A virtual coin toss was used to decide who should secure a top role at Conwy council after a tied vote.
Welsh Labour bosses suggested the move to choose between councillor Penny Andow and the council's Labour leader Chris Hughes for chair of the social care and health scrutiny committee.
As a result Ms Andow, an ex-lecturer in health and social care, lost the £8,700 role she had held for three years.
Two councillors quit the Labour cohort following the decision.
Ms Andow, who represents Llanfairfechan, said she was "in a real state" following the coin-toss casting vote.
'Bingo machine' democracy
It took place in a video meeting between Ms Andow, Mr Hughes, group treasurer Andrew Hinchliff and Labour Party official Alvin Shum.
"I chose even, he generated a number and it was odd. He [Mr Shum] said 'chair goes to Chris Hughes'," said Ms Andow.
"I'm sure the Labour voters who voted me in would not think a bingo machine was democracy."
Ms Andow has called on Mr Hughes to resign as the council's Labour group leader.
She said added that Mr Hughes had told Labour colleagues that if he did not get the post he "might be forced to use a food bank" himself.
'Awarded himself a pay rise'
Mr Hughes told the Local Democracy Reporting Service he made "a crass comment about food banks" which he "immediately regretted and for which I apologise - food banks are an important lifeline for many families".
Mr Hughes has previously said that the extra £8,700 pay for the role played no part in his interest in it.
Councillors collect a member's basic allowance of £14,218, with scrutiny committee chairs receiving extra, which takes their pay to about £23,000.
Conservative councillor Harry Saville accused Mr Hughes of "awarding himself a pay rise".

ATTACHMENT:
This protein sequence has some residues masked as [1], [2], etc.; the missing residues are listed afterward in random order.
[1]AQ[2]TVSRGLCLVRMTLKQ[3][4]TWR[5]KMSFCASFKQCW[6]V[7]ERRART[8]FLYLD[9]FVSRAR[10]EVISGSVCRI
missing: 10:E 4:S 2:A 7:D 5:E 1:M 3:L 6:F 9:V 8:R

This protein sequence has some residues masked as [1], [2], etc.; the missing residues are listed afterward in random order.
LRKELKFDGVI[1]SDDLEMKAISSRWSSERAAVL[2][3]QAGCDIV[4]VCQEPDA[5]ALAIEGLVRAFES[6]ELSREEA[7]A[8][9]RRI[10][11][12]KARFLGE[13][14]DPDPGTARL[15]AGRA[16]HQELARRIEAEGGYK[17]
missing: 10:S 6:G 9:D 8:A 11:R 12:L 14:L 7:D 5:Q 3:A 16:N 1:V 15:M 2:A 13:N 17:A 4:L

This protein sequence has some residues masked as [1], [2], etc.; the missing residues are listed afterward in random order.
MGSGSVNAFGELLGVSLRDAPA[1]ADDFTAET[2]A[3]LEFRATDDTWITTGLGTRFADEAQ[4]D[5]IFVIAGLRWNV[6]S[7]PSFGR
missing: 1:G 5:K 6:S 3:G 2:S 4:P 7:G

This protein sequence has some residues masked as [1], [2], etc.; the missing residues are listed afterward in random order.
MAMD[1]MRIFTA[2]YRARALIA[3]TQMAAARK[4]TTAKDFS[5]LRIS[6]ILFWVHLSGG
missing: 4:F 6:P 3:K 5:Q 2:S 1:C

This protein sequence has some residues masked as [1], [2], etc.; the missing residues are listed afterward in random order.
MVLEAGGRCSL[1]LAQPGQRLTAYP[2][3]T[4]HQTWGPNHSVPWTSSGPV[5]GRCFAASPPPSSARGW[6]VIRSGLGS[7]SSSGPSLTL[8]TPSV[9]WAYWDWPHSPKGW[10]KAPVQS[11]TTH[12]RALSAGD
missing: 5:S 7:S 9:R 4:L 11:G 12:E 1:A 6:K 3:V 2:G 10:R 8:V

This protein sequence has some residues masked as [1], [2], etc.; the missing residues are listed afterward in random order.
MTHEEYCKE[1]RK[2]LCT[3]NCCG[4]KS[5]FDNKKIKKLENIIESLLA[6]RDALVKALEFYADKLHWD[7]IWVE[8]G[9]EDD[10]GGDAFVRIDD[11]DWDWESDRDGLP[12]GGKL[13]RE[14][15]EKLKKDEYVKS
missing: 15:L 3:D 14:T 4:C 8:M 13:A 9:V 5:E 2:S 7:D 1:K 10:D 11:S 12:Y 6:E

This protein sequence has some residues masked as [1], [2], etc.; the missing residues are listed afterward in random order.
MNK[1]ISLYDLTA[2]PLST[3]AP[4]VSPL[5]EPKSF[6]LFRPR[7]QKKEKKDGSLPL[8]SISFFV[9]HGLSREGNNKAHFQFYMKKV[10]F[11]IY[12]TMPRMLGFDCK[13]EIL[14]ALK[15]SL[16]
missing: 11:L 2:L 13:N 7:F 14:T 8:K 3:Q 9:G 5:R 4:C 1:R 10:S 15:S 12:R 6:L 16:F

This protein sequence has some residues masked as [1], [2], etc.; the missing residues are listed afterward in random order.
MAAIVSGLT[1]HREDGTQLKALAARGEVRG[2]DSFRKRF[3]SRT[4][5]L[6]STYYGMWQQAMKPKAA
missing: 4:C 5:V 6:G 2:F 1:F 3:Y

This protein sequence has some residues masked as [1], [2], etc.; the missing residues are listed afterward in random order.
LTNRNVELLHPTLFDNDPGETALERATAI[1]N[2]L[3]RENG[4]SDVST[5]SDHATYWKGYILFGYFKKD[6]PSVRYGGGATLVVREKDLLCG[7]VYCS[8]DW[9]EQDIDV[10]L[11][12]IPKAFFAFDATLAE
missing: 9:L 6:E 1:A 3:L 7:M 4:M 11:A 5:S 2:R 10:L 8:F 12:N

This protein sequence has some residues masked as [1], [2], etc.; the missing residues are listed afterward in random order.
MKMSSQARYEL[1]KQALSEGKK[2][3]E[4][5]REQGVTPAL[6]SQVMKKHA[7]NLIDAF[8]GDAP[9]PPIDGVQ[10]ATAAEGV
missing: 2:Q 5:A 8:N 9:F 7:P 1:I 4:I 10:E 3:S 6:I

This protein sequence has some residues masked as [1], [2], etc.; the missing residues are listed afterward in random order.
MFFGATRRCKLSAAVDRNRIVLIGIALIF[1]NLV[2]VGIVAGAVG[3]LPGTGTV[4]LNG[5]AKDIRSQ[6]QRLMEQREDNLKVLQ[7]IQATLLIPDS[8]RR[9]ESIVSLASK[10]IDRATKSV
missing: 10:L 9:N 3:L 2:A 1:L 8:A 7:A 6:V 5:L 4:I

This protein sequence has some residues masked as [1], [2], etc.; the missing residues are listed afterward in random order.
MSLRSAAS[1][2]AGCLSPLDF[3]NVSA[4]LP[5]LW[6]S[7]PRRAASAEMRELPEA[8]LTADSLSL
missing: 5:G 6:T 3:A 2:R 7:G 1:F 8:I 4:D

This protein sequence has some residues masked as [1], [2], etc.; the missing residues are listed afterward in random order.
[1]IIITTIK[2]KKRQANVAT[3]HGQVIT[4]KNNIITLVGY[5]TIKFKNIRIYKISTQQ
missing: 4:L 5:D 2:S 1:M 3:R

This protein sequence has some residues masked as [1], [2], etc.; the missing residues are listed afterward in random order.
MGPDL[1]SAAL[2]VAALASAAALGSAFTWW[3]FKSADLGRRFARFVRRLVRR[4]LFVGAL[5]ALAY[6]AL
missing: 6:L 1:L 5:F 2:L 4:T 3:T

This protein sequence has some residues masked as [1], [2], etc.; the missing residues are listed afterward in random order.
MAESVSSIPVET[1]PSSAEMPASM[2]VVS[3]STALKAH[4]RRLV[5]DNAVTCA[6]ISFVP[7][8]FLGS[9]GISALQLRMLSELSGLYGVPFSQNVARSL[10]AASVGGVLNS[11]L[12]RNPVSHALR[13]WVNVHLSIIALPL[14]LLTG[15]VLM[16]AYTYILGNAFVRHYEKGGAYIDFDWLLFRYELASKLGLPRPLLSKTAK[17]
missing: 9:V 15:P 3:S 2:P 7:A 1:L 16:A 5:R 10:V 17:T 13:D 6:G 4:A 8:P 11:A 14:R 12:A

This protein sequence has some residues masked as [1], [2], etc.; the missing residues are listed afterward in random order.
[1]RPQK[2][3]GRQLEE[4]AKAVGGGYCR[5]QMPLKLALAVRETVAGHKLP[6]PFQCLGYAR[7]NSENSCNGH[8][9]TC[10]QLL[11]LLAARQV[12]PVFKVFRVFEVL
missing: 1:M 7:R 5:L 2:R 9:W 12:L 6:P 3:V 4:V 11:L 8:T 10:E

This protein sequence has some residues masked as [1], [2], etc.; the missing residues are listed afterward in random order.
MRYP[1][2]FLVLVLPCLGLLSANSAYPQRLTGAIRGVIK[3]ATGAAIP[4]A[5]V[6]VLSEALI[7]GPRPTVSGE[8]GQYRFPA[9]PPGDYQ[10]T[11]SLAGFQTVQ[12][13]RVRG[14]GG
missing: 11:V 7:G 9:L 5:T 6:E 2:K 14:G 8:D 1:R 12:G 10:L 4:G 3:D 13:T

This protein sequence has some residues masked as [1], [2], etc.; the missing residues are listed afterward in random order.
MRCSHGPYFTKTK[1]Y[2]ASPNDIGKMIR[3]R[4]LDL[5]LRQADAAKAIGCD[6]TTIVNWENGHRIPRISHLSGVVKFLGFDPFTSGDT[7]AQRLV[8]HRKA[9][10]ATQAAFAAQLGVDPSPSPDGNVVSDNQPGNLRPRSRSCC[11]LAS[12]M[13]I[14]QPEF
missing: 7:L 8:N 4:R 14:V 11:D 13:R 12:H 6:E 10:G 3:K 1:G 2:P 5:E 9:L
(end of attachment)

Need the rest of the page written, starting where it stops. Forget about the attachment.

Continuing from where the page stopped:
Former Conwy council leader Ronnie Hughes and Mike Priestley, who resigned from Welsh Labour after the vote, now sit as independents on Conwy council.
In a joint statement, they said: "We were at a Zoom meeting where councillor Chris Hughes expressed a wish to go for the position of chair of the social care and health scrutiny committee.
"He talked about his financial situation as one of the reasons for going for the position."
'I could do with the money'
Another Labour councillor resigned from the social care and health scrutiny committee after the vote.
Mr Hughes said: "I did not ask to be considered for the scrutiny chair role, a group member asked if I was interested, and I responded saying 'If nominated I would not turn it down' - and yes I did say 'I could certainly do with the extra money'.
"The process was overseen by the Welsh Labour Party, who reviewed the process before declaring the result a tie.
"Labour Party staff then proceeded to organise a tie-breaker event, which was carried out on Zoom in the presence of both candidates and the Labour group secretary as a witness."
A Welsh Labour spokesman said: "We do not comment on the internal workings of Labour groups."